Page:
On this day in history, March 19th, the American literary icon Philip Roth was born. I wanted to learn a little more about the man whose books have filled so many of my reading hours, so I used Oxford Reference Online which led me to the Oxford Encyclopedia of American Literature. The following excerpt, by William H. Pritchard, is just a small portion of the fascinating biography you can find in the Oxford Encylopedia of American Literature. Happy Birthday Mr. Roth!
Philip Roth’s literary career is extra-ordinary in a number of ways other than its continued production of surprising, vital, imaginative works. It began when his first book, Goodbye, Columbus, a novella and five stories, won the National Book Award for 1959; it reached a peak of notoriety ten years later when Portnoy’s Complaint became not only a best-seller but also a portent of the decay of American youth. (Students now came to college, declared Vice President Spiro T. Agnew, with pot and Portnoy secreted in their suitcases.) The career’s most recent stage, beginning in 1993, shows a writer in his seventh decade who brought out no less than six novels, all of them distinctive, three of them possible examples of masterwork. At his seventieth birthday in March 2003, he stood as a writer who has exhibited astonishing staying power, but also one who has deepened, extended, and invariably transformed himself.
It is not easy to name the qualities that most distinguish Roth’s work as a novelist. He has from first to latest shown a strong intelligence, fearsomely articulate in its ability to formulate positions, then argue with them by way of moving on to new ones just as temporary as the one abandoned. Everyone testifies to, even if they disagree about its ultimate value, his comic wit, often darkly sardonic but always incorrigibly playful. He has said that “Sheer Playfulness and Deadly Seriousness are my closest friends,” and it may be said of him (as Robert Frost liked to say about himself) that he is never more serious than when joking. Roth’s brand of serious play has been notably engaged in exploring, often in increasingly transgressive ways, the erotic life of American men and women in heterosexual relations that are usually combative, to say the least. One must speak also of what to some readers may seem nebulous: the auditory satisfactions of Roth’s narrative voices, whose lucidity and rhythmic movement are unsurpassed. Finally, and extending this remark about movement to the career as a whole, one notes with pleasure the way in which any book of his has succeeded its predecessor in a manner always surprising, yet somehow, upon thinking about it, inevitable. To describe the dynamic of that succession over the course of forty-four years is the burden of this account.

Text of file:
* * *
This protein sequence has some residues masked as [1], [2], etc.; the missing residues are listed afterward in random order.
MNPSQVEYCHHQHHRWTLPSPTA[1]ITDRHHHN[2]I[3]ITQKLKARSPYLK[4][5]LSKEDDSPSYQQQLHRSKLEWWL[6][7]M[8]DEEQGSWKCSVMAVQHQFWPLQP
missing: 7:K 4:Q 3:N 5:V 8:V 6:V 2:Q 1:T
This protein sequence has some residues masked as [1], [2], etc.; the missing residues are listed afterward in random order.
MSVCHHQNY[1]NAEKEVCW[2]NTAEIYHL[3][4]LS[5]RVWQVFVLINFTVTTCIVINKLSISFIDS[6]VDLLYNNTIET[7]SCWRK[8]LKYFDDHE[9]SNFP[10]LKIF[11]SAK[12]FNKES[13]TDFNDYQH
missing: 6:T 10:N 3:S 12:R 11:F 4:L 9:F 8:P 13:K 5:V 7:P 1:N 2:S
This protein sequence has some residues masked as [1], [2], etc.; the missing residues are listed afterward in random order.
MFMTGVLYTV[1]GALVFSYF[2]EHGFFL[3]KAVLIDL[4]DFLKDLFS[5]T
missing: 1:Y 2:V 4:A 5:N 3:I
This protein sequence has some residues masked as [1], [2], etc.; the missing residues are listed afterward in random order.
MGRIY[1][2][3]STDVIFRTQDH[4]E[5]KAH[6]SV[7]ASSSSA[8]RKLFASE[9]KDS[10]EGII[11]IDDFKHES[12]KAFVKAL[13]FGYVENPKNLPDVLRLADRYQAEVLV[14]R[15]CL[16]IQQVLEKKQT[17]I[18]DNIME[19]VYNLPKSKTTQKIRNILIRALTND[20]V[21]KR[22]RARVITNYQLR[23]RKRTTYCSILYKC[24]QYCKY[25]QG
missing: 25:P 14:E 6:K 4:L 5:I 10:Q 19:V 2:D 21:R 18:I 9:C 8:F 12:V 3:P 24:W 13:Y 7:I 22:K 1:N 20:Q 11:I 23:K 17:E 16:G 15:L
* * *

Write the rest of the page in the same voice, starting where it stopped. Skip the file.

Early Life and Education
Roth was born 19 March 1933, the second son of Herman and Bess Finkel Roth; his older brother, Alexander, would become a commercial artist. His father was assistant district manager in the Essex, New Jersey, office of Metropolitan Life Insurance; his mother, as we might assume from Roth’s characterization of her in his autobiographical The Facts (1988), was a devoted housewife (the Yiddish word is balabusta). The Roths lived in the Weequahic section of Newark, a predominantly Jewish enclave celebrated in the first chapter of The Facts, “Safe at Home.” Such safety and rooted affection for family and friends marked Roth’s adolescence and young manhood, especially affection for his male compatriots and their shared conversations about life. In The Facts the mother of one of his school friends remarks, many years later, that she had never again seen anything like “the feeling there was among you boys”—to which Roth adds, “I told her, altogether truthfully, that I haven’t either.” A financial setback made it impossible for Herman Roth to assume the cost of Philip’s education at an elite college, so in 1950 he enrolled in the Newark branch of Rutgers University; then, his father’s fortunes having improved, in 1951 at Bucknell College in Lewisburg, Pennsylvania.